Hon Isa Lends Voice Against Fake Malaria Drugs


Fake medicines remain a persistent problem even in Nigeria, which has put so much effort into undercutting fake drugs. To avoid a graveyard of well-meaning apps that have limited utility, and to avoid backsliding in the fight against malaria, Nigerian organizations will need to sustain this kind of multi-pronged approach – while ensuring that quality medicines and information are available to the neediest.

Speaking with Businessmatrixnews correspondence today about the effects of fake malaria, the Hon. Member House of Representatives, Garki/Babura Federal Constituency – Jigawa State, Alhaji Isa Dogonyaro said “For as long as effective medicines have existed, people have produced fake versions. That’s because counterfeiting pharmaceutical drugs is profitable business for manufacturers. This illegal activity is most common in places with little government oversight and limited access to safe, affordable and high-quality medicines.

“It’s been estimated that 116,000 people die in sub-Saharan Africa each year because of counterfeit malaria drugs. In other words, over a quarter of all deaths from malaria are linked to fraudulent drugs.

“In addition, up to 169,271 deaths are linked to falsified and substandard antibiotics used to treat severe pneumonia in children. Recent alerts from the National Agency for Food and Drug Administration and Control warn of adulterated cough syrups, antibiotics and other children’s remedies in the market. Counterfeit drugs are a deadly and growing problem globally, particularly in developing nations where supply chain security is limited, undermining progress towards meeting the UN’s Sustainable Development Goals. Nigeria’s case is dire.”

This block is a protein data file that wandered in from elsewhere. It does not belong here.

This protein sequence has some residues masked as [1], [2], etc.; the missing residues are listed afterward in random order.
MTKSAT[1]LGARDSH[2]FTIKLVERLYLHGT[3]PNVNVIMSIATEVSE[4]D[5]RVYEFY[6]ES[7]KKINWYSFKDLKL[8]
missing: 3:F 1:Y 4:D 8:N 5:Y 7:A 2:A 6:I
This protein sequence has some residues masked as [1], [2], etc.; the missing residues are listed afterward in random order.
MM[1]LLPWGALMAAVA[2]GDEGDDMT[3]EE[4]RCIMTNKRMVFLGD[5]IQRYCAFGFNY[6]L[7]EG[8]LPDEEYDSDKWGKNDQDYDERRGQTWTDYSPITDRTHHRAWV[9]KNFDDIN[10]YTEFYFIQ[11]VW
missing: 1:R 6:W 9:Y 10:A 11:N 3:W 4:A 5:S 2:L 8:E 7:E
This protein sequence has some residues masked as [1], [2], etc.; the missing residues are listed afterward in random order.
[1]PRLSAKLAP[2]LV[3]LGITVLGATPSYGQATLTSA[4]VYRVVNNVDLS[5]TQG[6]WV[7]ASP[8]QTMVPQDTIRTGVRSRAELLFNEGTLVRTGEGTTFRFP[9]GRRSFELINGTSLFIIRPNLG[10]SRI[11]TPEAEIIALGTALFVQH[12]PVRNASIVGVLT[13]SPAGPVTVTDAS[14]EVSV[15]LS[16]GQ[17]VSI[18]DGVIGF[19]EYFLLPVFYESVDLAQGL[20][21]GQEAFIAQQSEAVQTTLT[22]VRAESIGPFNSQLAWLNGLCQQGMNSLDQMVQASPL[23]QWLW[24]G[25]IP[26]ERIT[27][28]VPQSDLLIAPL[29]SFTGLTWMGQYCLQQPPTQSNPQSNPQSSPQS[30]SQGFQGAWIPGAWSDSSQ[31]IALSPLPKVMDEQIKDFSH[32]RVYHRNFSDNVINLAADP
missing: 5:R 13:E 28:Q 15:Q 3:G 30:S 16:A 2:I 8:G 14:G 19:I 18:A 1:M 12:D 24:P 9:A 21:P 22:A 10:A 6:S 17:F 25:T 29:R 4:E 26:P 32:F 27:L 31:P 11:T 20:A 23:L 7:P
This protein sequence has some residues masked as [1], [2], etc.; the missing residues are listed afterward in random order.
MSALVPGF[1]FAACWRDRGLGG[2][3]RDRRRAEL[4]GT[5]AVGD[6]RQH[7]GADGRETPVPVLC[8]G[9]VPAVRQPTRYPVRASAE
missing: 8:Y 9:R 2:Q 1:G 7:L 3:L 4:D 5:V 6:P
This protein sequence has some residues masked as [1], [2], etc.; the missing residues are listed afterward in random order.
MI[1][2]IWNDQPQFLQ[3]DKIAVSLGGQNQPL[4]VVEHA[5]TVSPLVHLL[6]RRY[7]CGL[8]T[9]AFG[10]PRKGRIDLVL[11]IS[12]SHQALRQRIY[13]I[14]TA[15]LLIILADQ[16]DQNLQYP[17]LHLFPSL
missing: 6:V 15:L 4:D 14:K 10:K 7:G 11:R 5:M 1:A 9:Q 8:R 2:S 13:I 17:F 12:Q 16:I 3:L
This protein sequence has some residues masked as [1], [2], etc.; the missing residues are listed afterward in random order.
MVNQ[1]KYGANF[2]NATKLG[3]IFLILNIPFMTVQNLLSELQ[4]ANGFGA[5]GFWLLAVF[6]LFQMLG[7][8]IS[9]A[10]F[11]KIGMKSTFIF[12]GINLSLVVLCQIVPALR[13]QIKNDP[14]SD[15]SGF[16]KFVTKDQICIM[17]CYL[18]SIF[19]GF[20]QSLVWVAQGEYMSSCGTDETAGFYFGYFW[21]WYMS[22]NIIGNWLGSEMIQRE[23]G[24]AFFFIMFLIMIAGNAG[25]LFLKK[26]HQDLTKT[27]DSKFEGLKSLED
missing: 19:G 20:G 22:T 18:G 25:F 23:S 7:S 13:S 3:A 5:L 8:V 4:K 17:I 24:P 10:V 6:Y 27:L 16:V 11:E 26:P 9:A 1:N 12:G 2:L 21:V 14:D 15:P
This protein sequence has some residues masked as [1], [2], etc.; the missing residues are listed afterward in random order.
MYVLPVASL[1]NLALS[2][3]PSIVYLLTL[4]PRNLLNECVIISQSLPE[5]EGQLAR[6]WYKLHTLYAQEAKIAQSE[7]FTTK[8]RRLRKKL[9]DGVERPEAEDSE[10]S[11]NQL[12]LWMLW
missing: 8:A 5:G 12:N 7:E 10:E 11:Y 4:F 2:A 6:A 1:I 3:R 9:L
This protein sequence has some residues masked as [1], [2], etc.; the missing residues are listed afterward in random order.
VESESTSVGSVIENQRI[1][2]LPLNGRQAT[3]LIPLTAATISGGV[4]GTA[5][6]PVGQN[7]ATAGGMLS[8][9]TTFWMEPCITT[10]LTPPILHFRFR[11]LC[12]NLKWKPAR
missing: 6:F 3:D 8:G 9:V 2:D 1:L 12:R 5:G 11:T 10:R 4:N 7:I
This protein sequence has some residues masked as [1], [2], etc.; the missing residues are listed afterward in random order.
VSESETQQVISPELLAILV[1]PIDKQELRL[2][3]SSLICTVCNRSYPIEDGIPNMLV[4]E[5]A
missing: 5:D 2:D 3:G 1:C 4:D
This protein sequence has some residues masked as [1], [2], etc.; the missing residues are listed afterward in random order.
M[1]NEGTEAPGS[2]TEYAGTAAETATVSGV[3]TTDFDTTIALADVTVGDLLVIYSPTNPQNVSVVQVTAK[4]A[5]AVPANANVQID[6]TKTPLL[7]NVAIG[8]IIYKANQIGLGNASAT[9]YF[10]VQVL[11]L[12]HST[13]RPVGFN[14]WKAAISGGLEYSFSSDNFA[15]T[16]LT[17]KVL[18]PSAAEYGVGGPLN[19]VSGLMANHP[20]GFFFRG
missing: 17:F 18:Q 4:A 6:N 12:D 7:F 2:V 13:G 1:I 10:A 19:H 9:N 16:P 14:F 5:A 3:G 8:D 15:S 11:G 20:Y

“While experts estimate that about 10 per cent of drugs in circulation worldwide are fake, a report in Bayero University, Kano’s Journal of Basic and Clinical Sciences (2017) suggested that between 41 and 50 per cent of drugs in Nigeria were substandard. To this, however, NAFDAC insists that it is no more than 15 per cent prevalence. On the average, the World Health Organisation says one in 10 medical products circulating in developing nations is substandard. “The number of people with malaria even if don’t die of malaria is astronomical in Nigeria”

Speaking further the lawmaker pointed out that Stronger action is needed to stamp out the menace. Apart from effective monitoring, surveillance, testing, intelligence, and interdiction, special attention should be paid to disrupting the sources of the fake drugs, their conveyance routes, and their distribution outlets.

“Indications are that the larger bulk of dangerous medicines originate from China and India. This requires strong collaboration among the regulators, security and diplomatic agencies. Nigeria should send a strong message to both countries that it will no longer tolerate being a dumping ground for killer medicines.

“It can be fiendishly difficult to detect these medicines. Sales over the internet, where half of the medicines sold may be counterfeit, are poorly regulated, and physical addresses can be obscured.

“Much of the advice for beating back fake meds relies on individual consumers to become pharma detectives. It’s suggested that people avoid loose pills, only frequent reputable pharmacies, and use technological tools such as blockchain, barcodes, and phone apps to verify the validity of their medicines.

“The people selling fake drugs are not spirits. There are human beings from that area, and people know what they are doing. So it begins from the community. You cannot police a society, nobody can police a society, only the society can police itself. If they know you’re doing something nefarious, they will report you or they will not have anything to do with you. So if we expect these agencies like NAFDAC to go to every single factory for every single point where these fake drugs are being produced, we are just having a wishful thinking,”he said